Looking at size, Wyoming studies leaning toward smaller to moderate size cows
Torrington – Despite a sharp jump in cow size, rangeland in Wyoming has still stayed in consistent condition, according to University of Wyoming (UW) Extension Rangeland Specialist Derek Scasta. Scasta spoke about how cow size impacts Wyoming rangeland during the recent Southeast Wyoming Beef Production convention in Torrington.
In 1975, the average beef cow in the U.S. weighed 1,000 pounds, which has become the range management standard for calculating animal unit months (AUM).
However, recent data suggests the average beef cow now weighs 1,400 pounds.
“In 2010, 16 percent of the U.S. beef cows were more than 1,500 pounds,” Scasta said. “That’s millions of beef cows that weigh more than 1,500 pounds on range and pasture in the U.S.”
Despite a more than 400-pound increase in cow size in the last 40 years, Scasta says no evidence exists to suggest that increase has resulted in weaning larger calves.
“We have enhanced the production and performance potential of cows, but we may not be realizing that in terms of calf weaning weight,” he said.
The expected progeny difference (EPD) for yearling weight has increased 100 pounds in the Angus breed, which basically shows ranchers have been selecting for growth in cattle. In 1985, the average carcass weight was 725 pounds, and in 2015, it was 892 pounds, which is 165 pounds larger.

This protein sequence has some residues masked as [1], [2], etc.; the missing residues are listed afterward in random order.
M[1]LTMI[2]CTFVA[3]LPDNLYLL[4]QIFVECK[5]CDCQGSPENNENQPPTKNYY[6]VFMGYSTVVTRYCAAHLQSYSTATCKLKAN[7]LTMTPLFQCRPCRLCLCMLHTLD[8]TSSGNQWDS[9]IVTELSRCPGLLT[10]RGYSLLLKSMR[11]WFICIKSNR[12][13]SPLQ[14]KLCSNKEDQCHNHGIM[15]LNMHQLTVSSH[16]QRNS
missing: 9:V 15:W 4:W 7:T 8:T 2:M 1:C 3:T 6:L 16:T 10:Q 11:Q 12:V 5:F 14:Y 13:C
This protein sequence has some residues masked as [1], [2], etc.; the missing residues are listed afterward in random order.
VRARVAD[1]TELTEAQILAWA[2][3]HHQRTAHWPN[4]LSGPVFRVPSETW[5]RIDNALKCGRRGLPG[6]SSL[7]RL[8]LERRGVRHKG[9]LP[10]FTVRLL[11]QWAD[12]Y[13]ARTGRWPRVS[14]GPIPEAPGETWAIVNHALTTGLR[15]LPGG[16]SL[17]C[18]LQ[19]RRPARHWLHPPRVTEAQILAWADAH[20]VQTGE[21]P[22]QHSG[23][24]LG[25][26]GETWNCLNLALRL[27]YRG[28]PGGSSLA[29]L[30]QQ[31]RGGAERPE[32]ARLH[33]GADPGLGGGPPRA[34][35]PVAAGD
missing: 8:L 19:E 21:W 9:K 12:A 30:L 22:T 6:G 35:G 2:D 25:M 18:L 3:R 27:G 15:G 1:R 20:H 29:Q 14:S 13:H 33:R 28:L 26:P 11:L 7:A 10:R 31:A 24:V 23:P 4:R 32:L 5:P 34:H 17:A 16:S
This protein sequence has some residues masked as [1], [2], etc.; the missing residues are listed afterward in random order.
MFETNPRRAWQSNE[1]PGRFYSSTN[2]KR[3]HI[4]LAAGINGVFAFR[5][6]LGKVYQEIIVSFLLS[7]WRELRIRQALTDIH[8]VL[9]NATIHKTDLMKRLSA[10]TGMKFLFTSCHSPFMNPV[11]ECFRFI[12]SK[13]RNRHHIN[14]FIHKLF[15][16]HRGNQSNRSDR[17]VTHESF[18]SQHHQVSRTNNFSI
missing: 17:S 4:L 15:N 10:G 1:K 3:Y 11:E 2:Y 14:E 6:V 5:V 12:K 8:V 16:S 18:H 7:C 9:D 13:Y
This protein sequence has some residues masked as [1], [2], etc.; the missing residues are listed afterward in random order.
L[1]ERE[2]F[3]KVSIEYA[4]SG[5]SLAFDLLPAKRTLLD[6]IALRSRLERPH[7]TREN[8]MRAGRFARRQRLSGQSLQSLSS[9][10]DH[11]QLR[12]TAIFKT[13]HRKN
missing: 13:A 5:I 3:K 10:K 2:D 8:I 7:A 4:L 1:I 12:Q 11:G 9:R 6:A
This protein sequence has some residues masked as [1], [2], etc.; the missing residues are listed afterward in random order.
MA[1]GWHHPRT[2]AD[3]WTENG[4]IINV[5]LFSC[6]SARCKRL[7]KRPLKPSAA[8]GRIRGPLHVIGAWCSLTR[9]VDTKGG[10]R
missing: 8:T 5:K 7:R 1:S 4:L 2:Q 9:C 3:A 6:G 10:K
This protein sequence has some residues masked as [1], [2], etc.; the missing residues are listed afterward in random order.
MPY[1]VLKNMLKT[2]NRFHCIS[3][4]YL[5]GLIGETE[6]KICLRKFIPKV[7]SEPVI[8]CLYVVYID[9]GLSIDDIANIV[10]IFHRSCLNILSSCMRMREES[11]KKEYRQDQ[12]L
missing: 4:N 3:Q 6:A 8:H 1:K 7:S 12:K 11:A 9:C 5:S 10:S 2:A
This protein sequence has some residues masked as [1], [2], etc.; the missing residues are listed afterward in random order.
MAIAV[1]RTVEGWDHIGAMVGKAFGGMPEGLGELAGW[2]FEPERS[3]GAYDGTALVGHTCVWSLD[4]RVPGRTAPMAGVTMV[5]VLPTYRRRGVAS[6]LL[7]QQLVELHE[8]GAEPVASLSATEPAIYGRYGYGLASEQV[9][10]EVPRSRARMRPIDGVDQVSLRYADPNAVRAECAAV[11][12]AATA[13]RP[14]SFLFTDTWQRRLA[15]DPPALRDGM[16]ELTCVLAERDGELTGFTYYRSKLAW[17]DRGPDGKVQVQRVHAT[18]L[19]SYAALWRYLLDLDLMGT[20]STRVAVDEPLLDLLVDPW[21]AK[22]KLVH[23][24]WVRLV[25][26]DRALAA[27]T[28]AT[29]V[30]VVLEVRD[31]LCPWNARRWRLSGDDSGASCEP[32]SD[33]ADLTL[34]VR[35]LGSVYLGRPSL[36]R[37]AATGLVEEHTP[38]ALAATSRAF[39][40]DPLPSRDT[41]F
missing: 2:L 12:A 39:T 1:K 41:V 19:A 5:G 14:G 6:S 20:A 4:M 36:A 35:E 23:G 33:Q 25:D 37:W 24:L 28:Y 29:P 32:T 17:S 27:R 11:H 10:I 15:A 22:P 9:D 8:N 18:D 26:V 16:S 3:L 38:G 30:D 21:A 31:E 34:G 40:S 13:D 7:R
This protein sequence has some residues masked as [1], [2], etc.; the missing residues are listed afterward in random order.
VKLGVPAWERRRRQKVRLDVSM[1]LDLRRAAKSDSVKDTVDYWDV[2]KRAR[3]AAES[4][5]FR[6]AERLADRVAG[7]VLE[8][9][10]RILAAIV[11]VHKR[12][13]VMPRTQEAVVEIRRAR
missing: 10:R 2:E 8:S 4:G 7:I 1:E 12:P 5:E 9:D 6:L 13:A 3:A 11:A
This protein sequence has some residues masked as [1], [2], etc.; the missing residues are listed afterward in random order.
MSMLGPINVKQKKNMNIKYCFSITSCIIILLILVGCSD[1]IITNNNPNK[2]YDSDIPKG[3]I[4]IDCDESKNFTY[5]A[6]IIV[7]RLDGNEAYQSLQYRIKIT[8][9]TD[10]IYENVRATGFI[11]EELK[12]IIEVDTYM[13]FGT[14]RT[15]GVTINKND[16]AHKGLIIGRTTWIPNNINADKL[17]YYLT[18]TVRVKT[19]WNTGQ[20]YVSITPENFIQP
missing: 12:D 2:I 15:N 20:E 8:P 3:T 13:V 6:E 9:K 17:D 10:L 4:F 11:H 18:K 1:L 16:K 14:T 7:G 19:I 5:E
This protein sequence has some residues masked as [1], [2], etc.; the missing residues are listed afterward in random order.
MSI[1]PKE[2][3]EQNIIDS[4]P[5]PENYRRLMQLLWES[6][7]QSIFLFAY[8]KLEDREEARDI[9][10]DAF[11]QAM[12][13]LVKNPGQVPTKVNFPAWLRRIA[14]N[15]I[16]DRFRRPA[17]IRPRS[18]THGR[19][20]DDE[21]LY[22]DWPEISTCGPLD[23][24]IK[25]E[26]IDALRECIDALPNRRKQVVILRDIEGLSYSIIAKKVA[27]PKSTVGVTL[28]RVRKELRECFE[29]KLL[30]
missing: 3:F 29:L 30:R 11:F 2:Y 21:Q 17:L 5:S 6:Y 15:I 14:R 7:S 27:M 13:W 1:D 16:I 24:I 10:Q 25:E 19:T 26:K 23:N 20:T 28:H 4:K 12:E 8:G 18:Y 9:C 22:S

“Cattle are basically 20 percent heavier than 35 years ago and 10 percent heavier than 15 years ago,” he explained.
With that amount of growth has come some negatives in relation to animal welfare. Cattle pots were originally designed to haul smaller cattle.
“With these bigger cattle, a lot of them will bump their back going into that lower deck, which leaves a bruise on their back, leading to a cut out. It costs the industry $35 million a year because the cattle are bigger today than what the trailers were originally designed for,” Scasta said.
It is not just a matter of muscle growth. Ranchers have also selected for milk production.
“As we have enhanced the performance of our cattle, what has been happening to rangeland? Actually, rangeland has stayed pretty flat despite the production potential of cattle increasing. We have managed to optimize what we get from the range, and it has stayed pretty consistent over time,” he said. “Ranchers have done a good job of matching their cattle genetics with range productivity.”
Scasta said there is a lot of disagreement over optimum cow size.
Some studies suggest smaller cows are better because of live weight production and income, while others find larger cows to be more efficient because they have a larger rumen, which could be an advantage for the efficiency of processing low quality forages.
A lot of the data available comes from feeding trials, where they did a lot of modeling, Scasta said.
“What I found was a lot of mixed studies and a lack of information in Wyoming,” he said.